The tiebreaker

Both disruptors and incumbents have ups and downs to its respective value proposition within the insurance marketplace. While choosing a real “winner” is what everyone is hoping to learn, this is unattainable since the future of the industry lies with collaboration. 

It’s often spoken that following in the footsteps of leading, innovative and disruptive organizations is the best course of action. However, disrupting an entire industry is hard, especially a well-regulated one. There are no shortage of great ideas coming from the world of new entrants and incumbents alike. The true secret sauce will be in finding a delicate balance of where incumbents have weaknesses that new entrants can help improve, and where new entrants need the incumbents to prove a concept and/or develop critical mass for long term success. The industry has already seen these collaborations happening throughout the industry and the creation of venture capital/innovation investment funds at large carriers (e.g., XL Innovate, Nationwide Ventures, etc.). Furthermore, expect the need for collaboration to increase as carriers deploy technology to better manage newly emerging products (e.g., pay-per-use, on-demand insurance, etc.) and where new entrants need data and policyholders to evaluate its business model and garner regulatory approval for new products/operations.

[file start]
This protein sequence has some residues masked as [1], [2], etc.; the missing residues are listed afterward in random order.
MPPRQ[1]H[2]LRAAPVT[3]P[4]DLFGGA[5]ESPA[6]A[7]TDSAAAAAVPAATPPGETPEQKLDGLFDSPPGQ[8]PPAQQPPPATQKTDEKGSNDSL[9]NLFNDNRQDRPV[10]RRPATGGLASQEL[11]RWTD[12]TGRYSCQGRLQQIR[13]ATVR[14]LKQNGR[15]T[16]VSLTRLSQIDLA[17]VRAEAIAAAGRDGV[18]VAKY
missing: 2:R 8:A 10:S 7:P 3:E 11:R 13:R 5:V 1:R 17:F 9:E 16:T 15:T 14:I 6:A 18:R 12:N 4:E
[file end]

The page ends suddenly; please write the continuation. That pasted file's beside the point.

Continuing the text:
In the end, collaboration always wins. We look forward to being part of this innovative journey.

For more information on this topic, or to learn how Baker Tilly’s InsurTech specialists can help, contact our team.

Phil Schmoyer